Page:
During his election campaign, Donald Trump consistently took a hard line on China. But analysts said he has relaxed his stance toward Beijing.
CGTN’s Jessica Stone reports.
Throughout his U.S. presidential campaign, Donald Trump pitted the Chinese worker against the American voter.
“They’re all taking our jobs. That’s all going to change very rapidly I promise,” Trump said during his campaign, arguing that he was the only candidate who could masterfully deal with Beijing because he, “deal[s] with the Chinese all of the time.”
But at his Mar-a-Lago estate, Trump struck a different note. “We have developed a friendship, I can see that,” he said of his relationship with Chinese President Xi Jinping.
He emphasized the importance of U.S.-China cooperation—especially when it comes to Pyongyang.
Just hours after a failed DPRK missile test in April, President Trump tweeted: “Why would I call China a currency manipulator when they are working with us on the North Korean problem? We will see what happens!”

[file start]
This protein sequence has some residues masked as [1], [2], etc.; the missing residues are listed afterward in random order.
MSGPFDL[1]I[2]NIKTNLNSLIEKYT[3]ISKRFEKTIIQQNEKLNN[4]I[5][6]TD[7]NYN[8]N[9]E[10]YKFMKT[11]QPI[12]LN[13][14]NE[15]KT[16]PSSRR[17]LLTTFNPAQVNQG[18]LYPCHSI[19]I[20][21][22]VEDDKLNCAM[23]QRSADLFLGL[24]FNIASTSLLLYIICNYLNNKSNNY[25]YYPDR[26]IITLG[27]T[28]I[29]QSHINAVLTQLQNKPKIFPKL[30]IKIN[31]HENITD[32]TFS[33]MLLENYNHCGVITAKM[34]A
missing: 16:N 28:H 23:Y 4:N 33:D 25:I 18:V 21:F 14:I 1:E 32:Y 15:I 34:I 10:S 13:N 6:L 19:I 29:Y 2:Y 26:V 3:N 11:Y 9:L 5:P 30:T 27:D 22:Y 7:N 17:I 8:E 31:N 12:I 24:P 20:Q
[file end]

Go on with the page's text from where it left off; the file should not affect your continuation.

Trump reversed a campaign pledge. He declined to label Beijing a “currency manipulator.” He didn’t slap higher tariffs on Chinese imports, and he didn’t take any more calls from Taiwan’s leader after their first exchange.
“He has in that process had 180 degree ‘U-turn’ in policy towards China,” explained Sam Zhao of the Center for China-U.S. Cooperation at the University of Denver.
“It’s not that he has changed his policy or changed the U.S. policy; he’s changed his personal style of dealing with those issues.”
Trump has continued to press on trade. Ahead of his state visit to China, a senior White House official predicted Trump will demand a reduction in the $347 billion U.S. trade deficit with China.
But if Trump pushes for concessions, at least one of China’s neighbors hopes he doesn’t press too hard.
Lee Hsien Loong, Singapore’s Prime Minister, expressed his hope that, “the U.S. will be able to maintain a stable and constructive relationship with China-engaging each other in the highest levels, building trust and establishing institutional mechanisms.”
In an example of their cooperation in action, Beijing and Washington in September helped organize the toughest U.N. sanctions against Pyongyang to date. The question now is what more can China and the U.S. accomplish together.